Evidence Based

Can You Eat Feta Cheese During Pregnancy? According To Experts

Susan Adeosun, Dr.

Published at 21:03

Kathy Shattler, MS, RDN

Medical reviewer

Feta is a Greek brined cheese made from sheep's milk. Photo: Ground Picture/shutterstock

While pregnant, many changes happen in a woman’s body. For one, pregnancy brings about many dietary questions because expectant mothers have to ensure the health and well-being of their developing babies. Some foods must be limited or avoided to ensure that this happens. 

Cheese often tops the list of many foods pregnant women may question. Feta cheese is a particular point of interest. It has a crumbly texture and can be added to many meals. But is it safe to indulge in this Mediterranean favorite while pregnant? 

Can you eat feta cheese during pregnancy? According to our experts, the answer isn’t a straightforward yes or no; it largely depends on how the cheese is made and handled. In this article, you will see whether feta cheese is safe or not.

Can Pregnant Women Eat Feta Cheese?

  • Pregnant women can eat feta cheese during pregnancy, but only if made from pasteurized milk. 
  • According to experts, pasteurization kills harmful bacteria like Listeria monocytogenes, which can be present in unpasteurized dairy products and pose a risk to the unborn baby.
  • Unpasteurized feta cheese may contain Listeria monocytogenes, which can cause listeriosis, a serious infection that can lead to miscarriage, premature birth, and developmental problems in the baby. 
  • While feta cheese is generally considered safe during pregnancy, moderation is still important due to its high sodium and saturated fat content.

What Is Feta Cheese?

What Is Feta Cheese
What Is Feta Cheese? Photo: goodmoments/shutterstock

Feta cheese is a traditional brined curd cheese from Greece. It is typically made from sheep’s milk or, more commonly, a combination of sheep and goat’s milk. 

It is one of the most common ingredients in Greek cuisine and holds a Protected Designation of Origin status within the European Union. This means only cheese produced in specific regions of Greece using traditional methods can be labeled as feta. 

The production process involves coagulating milk with rennet, cutting the curds, draining them, and then aging them in a brine solution for at least two months. This method results in a cheese with a distinctive salty flavor, a crumbly texture, and a white color. 

Feta is typically sold in blocks submerged in brine to maintain its freshness and is often used for cooking and as a snack. Nutritionally, feta cheese is rich in calcium, phosphorus, and protein while generally having a lower fat content than other cheeses.

Can You Eat Feta Cheese During Pregnancy?

Yes, you can eat feta cheese during pregnancy, but it is important to ensure it is made from pasteurized milk. Cheese made from unpasteurized milk is more likely to contain harmful bacteria like Listeria. However, If you eat the right feta, here are some benefits it offers:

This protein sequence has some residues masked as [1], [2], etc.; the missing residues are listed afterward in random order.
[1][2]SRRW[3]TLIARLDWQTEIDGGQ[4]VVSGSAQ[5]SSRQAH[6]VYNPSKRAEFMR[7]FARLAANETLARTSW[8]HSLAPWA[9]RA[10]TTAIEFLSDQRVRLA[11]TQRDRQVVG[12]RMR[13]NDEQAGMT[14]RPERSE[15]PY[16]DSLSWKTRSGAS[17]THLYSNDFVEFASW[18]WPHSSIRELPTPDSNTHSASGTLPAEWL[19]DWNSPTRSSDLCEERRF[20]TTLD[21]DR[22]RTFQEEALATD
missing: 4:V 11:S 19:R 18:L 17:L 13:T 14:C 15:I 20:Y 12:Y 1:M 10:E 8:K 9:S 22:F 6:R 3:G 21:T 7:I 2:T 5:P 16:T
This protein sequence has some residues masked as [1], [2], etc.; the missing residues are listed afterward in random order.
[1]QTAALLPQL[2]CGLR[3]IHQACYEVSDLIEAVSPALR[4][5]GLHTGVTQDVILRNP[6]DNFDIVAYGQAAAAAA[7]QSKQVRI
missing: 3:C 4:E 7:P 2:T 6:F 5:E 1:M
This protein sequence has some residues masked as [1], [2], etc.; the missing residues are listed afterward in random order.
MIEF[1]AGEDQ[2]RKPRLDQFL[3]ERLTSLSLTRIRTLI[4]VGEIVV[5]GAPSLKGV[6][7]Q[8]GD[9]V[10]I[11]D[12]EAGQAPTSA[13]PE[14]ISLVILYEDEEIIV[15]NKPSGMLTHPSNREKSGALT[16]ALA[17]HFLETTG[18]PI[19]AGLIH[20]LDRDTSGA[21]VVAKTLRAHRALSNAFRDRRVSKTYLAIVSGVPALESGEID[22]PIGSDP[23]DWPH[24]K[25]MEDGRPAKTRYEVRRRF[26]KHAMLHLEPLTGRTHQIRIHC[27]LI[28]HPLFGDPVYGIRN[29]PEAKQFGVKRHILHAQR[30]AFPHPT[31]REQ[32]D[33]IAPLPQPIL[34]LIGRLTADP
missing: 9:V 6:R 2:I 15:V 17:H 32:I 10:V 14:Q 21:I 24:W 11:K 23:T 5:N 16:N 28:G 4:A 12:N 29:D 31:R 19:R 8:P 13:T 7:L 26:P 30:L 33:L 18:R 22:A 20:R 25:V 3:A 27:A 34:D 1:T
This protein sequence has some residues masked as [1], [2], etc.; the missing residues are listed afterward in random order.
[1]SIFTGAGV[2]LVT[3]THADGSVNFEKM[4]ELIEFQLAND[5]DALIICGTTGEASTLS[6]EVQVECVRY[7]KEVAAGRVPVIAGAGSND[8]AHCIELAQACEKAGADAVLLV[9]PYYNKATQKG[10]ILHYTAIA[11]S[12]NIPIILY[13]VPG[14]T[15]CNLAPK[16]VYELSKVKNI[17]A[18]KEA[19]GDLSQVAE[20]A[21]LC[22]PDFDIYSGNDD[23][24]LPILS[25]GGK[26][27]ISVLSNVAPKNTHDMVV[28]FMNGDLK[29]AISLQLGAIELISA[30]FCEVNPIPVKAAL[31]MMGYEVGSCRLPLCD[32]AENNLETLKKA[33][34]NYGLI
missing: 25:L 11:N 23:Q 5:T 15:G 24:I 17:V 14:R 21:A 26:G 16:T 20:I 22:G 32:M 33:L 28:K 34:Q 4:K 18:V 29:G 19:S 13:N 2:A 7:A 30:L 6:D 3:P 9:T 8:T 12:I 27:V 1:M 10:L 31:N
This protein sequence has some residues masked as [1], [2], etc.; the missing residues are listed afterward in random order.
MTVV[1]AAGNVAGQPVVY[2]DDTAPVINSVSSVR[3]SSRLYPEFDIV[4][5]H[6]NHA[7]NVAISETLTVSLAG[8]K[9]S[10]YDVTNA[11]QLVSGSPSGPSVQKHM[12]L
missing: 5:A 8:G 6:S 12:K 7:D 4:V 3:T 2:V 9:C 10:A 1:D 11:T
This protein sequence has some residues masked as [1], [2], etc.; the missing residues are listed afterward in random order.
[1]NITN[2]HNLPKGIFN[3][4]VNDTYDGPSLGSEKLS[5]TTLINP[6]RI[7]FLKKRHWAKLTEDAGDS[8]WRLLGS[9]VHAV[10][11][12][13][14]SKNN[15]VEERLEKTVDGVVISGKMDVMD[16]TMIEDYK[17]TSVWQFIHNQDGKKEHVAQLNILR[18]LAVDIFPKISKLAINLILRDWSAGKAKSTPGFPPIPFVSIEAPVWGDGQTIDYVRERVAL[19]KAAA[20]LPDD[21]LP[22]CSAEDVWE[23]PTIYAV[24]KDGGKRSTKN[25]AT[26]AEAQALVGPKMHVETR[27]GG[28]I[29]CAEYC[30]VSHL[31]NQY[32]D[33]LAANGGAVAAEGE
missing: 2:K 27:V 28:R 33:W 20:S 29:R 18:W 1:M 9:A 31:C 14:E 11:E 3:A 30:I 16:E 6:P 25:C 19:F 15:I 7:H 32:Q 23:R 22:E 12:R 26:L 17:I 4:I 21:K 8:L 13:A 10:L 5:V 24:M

High In Nutrient 

Feta cheese is rich in nutrients that a pregnant woman will need. It contains vitamins B2 (riboflavin), B6 (pyridoxine), and B12 (cobalamin). 

Riboflavin is essential for energy production, cellular function, growth, and development. It aids in the metabolism of fats, drugs, and steroids, which are important processes during pregnancy. A study showed that adequate riboflavin intake can help reduce the risk of gestational diabetes and support fetal growth and development.

Pyridoxine helps the body use and store energy from proteins and carbohydrates, which is particularly important for the increased energy demands of pregnancy. Vitamin B6 can also help alleviate nausea and vomiting in early pregnancy, a common discomfort for many expectant mothers.

Adequate vitamin B12 intake is crucial for preventing megaloblastic anemia, which can cause fatigue and weakness in pregnant women. It also helps maintain the health of the nervous system and supports fetal brain development. 

A nutrient profile for 100 grams (3.5 oz) of feta cheese has the following;

  • Water: 55.2 grams. 
  • Carbohydrate: 3.88 grams.
  • Protein: 14.2 grams.
  • Calcium: 493 milligrams.
  • Iron: 0.65 grams. 
  • Riboflavin: 0.844 milligrams.
  • Cobalamin: 1.69 micrograms.
  • Pyridoxine: 0.424 milligrams.

Calcium Content

Feta cheese can contribute to your calcium intake, supporting the healthy growth and development of your baby’s bones and teeth. Feta cheese has 493 milligrams of calcium which is a good intake for pregnant women. 

Generally, the recommended daily allowance for pregnant women is 1,000 mg, so you can get enough. It’s important to ensure you get enough calcium during pregnancy, and eating moderate amounts of feta cheese in a balanced diet can help.

High In Probiotics

Feta cheese contains probiotics, beneficial bacteria that support gut health and the immune system. Specifically, some Feta cheese contains a probiotic strain known as Lactobacillus plantarum T571, which maintains the cheese’s traditional taste and texture. 

Research has shown that a good gut microbiome contributes to the neurodevelopmental, immunological, and intestinal health of the pregnant woman and her fetus.

Is Cooked Feta During Pregnancy Safe?

A healthy diet during pregnancy is essential for a safe delivery. Cooked feta cheese is generally safe to consume during pregnancy as long as it is made from pasteurized milk. Pasteurization is a focal point because it kills harmful bacteria, including nasty ones like Listeria.